BOAT: Snapson's Drove

Location: Newbridge Rd, Pevensey, East Sussex BN27 1, UK
NB: This byway is now subject to a seasonal TRO, closing it to all motorised traffic from 1st October every year for a period of 6 months. Hugely irresponsible usage of this byway in wet weather by the inevitable minority has brought this about, so it is hardly a surprise. Time will tell if it actually opens in the summer months!

Make no mistake when I say that this byway, along with Marshfoot Lane and White Dyke Road (which lie very close by) are the best greenlanes in the entire of Sussex, and are a strong rival for the elite of those of any county that we've driven so far! Crossing the incredibly beautiful Pevensey Levels, lined with tall rushes growing in the water-filled ditches on either side of the byway, and offering some quite spellbinding views across the flat marshes, we were stoked by the time we'd finished driving this track! Epic.

Marked by no more than a gap in the reeds at its eastern end, Snapson's Drove heads north from Newbridge Road for around 100m before it turns sharply to the west. After another 100m or so the greenlane passes through the first of five metal gates (leave them as you find them, please) and then subsequently winds its way along the top of a dyke, flanked either side by reeds growing out of the ditches on each side. On a grassy, lightly rutted surface with occasionally large potholes than need negotiating, the greenlane is an absolute pleasure to drive, offering incredible views over the Pevensey Levels. It was bone dry when we drove it in the 'heat wave' of mid-October 2011, but in wet weather the surface gets very wet indeed and is such best avoided to prevent making the ruts and potholes any worse. The byway is so wide in places that it is not immediately obvious where the correct track lies so take care and cross-check your position using all possible aids.

The second gate can be found just after the halfway point, on top of a small brick-built bridge over a ditch. After passing over it the byway slowly gets narrower and more rutted until the foliage suddenly closes right in and the greenlane becomes more heavily rutted.

The encroaching foliage really does get very tight indeed here. By this stage I'd already driven most of it and the going was far too narrow to turn around so we were forced to press on, but rest assured the protesting squeals issuing from my paintwork as the hawthorn and bramble bushes scraped down the sides and roof were humbling. Epi is now pretty scratched up, but its nothing T-Cut can't solve (I hope)! There's no way through without damaging your paintwork. You have been warned.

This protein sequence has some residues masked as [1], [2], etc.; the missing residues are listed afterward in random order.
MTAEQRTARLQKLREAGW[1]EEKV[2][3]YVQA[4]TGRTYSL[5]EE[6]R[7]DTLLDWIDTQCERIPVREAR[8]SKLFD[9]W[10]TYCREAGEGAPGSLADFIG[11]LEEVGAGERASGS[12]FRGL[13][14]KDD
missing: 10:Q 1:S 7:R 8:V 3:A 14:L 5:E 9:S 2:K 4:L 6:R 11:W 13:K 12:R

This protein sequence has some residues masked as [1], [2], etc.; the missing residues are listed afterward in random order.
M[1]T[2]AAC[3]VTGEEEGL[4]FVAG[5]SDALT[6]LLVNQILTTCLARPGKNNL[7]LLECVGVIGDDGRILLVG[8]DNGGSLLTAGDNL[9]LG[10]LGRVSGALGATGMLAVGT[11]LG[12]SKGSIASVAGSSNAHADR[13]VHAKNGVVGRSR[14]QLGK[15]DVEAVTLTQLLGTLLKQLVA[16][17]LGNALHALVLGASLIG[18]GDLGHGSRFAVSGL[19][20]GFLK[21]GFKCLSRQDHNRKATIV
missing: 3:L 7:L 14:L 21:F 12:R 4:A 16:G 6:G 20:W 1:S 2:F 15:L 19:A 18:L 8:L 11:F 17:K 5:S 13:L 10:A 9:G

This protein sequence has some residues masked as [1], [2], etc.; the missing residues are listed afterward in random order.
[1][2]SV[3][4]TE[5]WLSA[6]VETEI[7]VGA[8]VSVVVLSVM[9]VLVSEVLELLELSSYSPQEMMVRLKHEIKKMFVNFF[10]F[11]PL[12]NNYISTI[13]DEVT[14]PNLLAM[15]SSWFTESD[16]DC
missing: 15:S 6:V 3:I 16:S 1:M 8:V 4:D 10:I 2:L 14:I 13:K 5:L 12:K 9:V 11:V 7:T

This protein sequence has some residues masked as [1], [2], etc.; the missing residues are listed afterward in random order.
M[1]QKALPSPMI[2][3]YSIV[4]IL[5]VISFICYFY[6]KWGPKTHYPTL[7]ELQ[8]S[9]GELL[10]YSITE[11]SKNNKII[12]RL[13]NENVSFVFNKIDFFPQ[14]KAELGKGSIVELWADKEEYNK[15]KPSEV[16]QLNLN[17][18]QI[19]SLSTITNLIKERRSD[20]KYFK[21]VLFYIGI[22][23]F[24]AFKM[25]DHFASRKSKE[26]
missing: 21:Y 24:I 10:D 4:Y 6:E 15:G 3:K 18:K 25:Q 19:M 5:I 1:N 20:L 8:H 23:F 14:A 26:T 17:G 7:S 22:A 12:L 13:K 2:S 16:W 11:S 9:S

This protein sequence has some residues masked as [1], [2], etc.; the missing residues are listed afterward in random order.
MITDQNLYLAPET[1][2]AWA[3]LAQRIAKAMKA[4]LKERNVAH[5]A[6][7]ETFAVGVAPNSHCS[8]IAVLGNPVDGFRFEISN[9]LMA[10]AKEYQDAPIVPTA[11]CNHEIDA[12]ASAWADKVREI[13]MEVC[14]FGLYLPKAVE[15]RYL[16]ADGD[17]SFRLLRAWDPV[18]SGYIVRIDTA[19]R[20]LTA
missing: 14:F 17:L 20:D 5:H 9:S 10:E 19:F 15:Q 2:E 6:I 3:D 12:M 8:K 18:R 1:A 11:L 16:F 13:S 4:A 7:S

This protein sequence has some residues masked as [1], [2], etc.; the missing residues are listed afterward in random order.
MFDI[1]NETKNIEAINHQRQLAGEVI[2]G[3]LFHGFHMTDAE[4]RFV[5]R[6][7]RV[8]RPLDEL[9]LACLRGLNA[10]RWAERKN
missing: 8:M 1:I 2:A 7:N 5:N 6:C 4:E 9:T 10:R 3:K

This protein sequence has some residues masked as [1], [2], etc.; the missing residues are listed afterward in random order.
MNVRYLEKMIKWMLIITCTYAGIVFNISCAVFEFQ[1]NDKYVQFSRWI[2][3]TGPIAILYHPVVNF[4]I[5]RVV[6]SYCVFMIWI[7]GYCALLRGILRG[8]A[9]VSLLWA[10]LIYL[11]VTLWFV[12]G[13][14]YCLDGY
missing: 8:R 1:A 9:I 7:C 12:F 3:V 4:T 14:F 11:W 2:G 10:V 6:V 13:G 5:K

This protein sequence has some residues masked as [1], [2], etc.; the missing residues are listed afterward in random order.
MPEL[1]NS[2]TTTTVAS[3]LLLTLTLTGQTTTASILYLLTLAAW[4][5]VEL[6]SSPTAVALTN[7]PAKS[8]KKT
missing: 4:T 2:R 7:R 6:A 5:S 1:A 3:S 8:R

The 'tight' section of the greenlane doesn't last all that long, around 100m or so and on passing through the third gate onto a farm track that runs to the south-west the foliage opens right out again. Just before the byway ends it enters a farm yard that is in very active use with a large dairy herd. It feels a bit weird passing through a farmyard like this, but you're in the right place so pass through the last two gates to the end of the BOAT.

A word of warning: drive this byway in lambing season (end of March/start of April) and the farmer uses the entry to his farmyard as a lambing area for his ewes. Therefore, although you do technically have a legal right of access, please use both common sense and common courtesy and do not try to enter/exit the byway during lambing season. AVOID. 

The byway shares an end point with White Dyke Road and it would almost be criminal not to drive both greenlanes at the same time. What a day out!

Scratch the surface of this part of the world, and it will bleed history. So whilst you're here, go and check out (as a minimum!):
This is East Sussex County Council's Hailsham 56.


View Snapson's Drove in a larger map

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